- The Washington Times - Wednesday, May 28, 2003

KATMANDU, Nepal — Fifty years ago today, Edmund Hillary and his climbing partner, Tenzing Norgay, stood side by side atop the world’s tallest mountain. They were the first to achieve this remarkable feat, and Mr. Hillary has chosen to be back in Katmandu to celebrate the anniversary of his ascent of Mount Everest in 1953.

“I am having a great time here with all my Sherpa and Western friends. It has been really delightful,” he said yesterday in an interview with The Washington Times.

While other members of his climbing team are being feted in London in the presence of Queen Elizabeth, Mr. Hillary said, “I didn’t want to be anywhere else but here for this event, and the people of Nepal have again shown how wonderful and friendly they are.”

Mountaineers from around the world have gathered to pay tribute to the achievement of John Hunt’s British-led expedition in getting two climbers to the highest point on Earth.

Old Katmandu has come alive with street parties, film festivals and a host of events to mark the occasion. Mr. Hillary himself was paraded through the streets in a horse-drawn carriage earlier this week.

“I get really embarrassed and felt a bit silly waving,” he said. “I am a fairly ordinary person, and I like to think that I am still just plain, old Ed. All the praise, the titles and laurels, they just go over my head, really.”

Mr. Hillary, 83, said he is still bemused by the fascination with his climb, though he acknowledged that, given how little the team knew about what they would find on the mountain, it was “a pretty good effort.”

“I had no conception that this would be such a big deal at the time we reached the summit. I remember I thought the mountaineering community would think quite highly of what we had done, but not for a moment did I ever think we would get such a big reaction from the world public and media.

“It was only when we came back to Katmandu and had all this mail — newspaper articles, magazines, telegrams — that we began to realize what a big deal it was to the world.”

Mr. Hillary,a beekeeper and air force navigator, said that when he arrived in the Solu Khumbu region in early 1953, he formed an instant connection with the locals.

“I really enjoyed them, and admired how hard they worked. And they had a marvelous sense of humor, which endeared me to them. They would laugh over my jokes for half the night, the same old jokes, so it was difficult not to appreciate this great characteristic they had.”

Mr. Hillary used his newfound fame to raise funds in the United States for a return to the Solu Khumbu region to help the local Sherpa people build the infrastructure they were so sorely lacking.

“I don’t regard myself as a heroic person. I climbed Everest, but my main interest has always been in the welfare of the mountain people, and it’s great to see so many of them here in Katmandu and doing so well.”

In fact, Mr. Hillary said, the joy of reaching the summit of Mount Everest doesn’t even come close to his most treasured memory: the opening ceremony of the first school he built in the Solu Khumbu in 1960.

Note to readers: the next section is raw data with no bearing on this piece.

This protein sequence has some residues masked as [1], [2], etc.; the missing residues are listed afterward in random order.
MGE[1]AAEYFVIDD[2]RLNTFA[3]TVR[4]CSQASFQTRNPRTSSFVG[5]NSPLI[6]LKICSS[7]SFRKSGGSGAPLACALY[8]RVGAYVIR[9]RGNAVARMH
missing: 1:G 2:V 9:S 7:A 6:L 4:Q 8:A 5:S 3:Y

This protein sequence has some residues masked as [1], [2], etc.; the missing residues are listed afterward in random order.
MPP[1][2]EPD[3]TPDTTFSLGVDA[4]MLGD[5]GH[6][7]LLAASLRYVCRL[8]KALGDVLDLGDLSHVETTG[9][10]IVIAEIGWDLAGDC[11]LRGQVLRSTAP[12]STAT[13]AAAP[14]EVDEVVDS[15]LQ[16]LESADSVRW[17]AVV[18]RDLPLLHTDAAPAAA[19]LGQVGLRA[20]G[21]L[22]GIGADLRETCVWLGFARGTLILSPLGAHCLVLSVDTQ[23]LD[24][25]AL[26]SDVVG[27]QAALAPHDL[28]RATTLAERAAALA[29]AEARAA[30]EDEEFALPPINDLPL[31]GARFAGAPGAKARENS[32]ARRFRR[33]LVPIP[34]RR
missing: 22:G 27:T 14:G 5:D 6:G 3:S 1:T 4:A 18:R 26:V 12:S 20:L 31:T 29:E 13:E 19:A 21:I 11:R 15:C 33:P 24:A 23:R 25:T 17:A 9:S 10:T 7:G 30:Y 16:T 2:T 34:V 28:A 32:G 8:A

“I still remember the 40 or so children lined up on the front veranda that day, scruffily dressed, but they had a twinkle in their eye; they were tough people even at that age, and I had so much respect for them.”

Mr. Hillary’s trusts have gone on to build 27 schools, two hospitals, dozens of medical clinics and provided access to the area through airfields, bridges and passageways. He admits to some regret over building the Lukla airfield, which has become the gateway to Everest for thousands of tourists every year.

“I built it so we could get supplies in to our hospital. I never thought the area would turn into such a large tourist destination,” he said. “But you know, the Sherpas are so good at looking after the tourists, that it has become a very successful operation for them.”

Mr. Hillary laments that climbing Everest is no longer the challenge it once was with the advent of commercially led expeditions.

“Nowadays there are still some extremely competent mountaineers doing very difficult things, but the vast body of people are just following in the footsteps of others.

“There are 65 ladders on the icefall, so its more or less a jaunt along it now, and there are thousands of meters of fixed ropes. As long as the weather is fine, the challenge isn’t as great as it was when we knew very little about the mountain.”

He said he feels blessed to have been born in an era when everything was new and there were so many challenges to meet.

Mr. Hillary’s climbing partner in 1953, Tenzing Norgay, died in 1986, but Mr. Hillary said he should be recognized for the contributions he made.

“When I was young there were so many firsts to be achieved, so I was lucky that I had been there at the right time,” he said. “I feel that the most exciting thing that can happen to anyone is to be the first on any big challenge that nobody has done before, but there aren’t many great challenges left.”

“You know, in his last few years he was somewhat saddened that he couldn’t have done more for his people. I told him that he had done so much in introducing thousands of young people to the mountains and the outdoor life, but he wouldn’t accept it. He didn’t like the fact that he was just paraded around; he was a real doer.

“But he did a tremendous job, and in my eyes he was a heroic figure.”

The other heroic figure in Mr. Hillary’s life is his boyhood idol, Antarctic explorer Ernest Shackleton.

“He was a man who could make decisions on the spot, and could change direction and really knew how to protect the members of his party from danger. I have tried to model myself on this great man, with minor success, but he has been my inspiration.”

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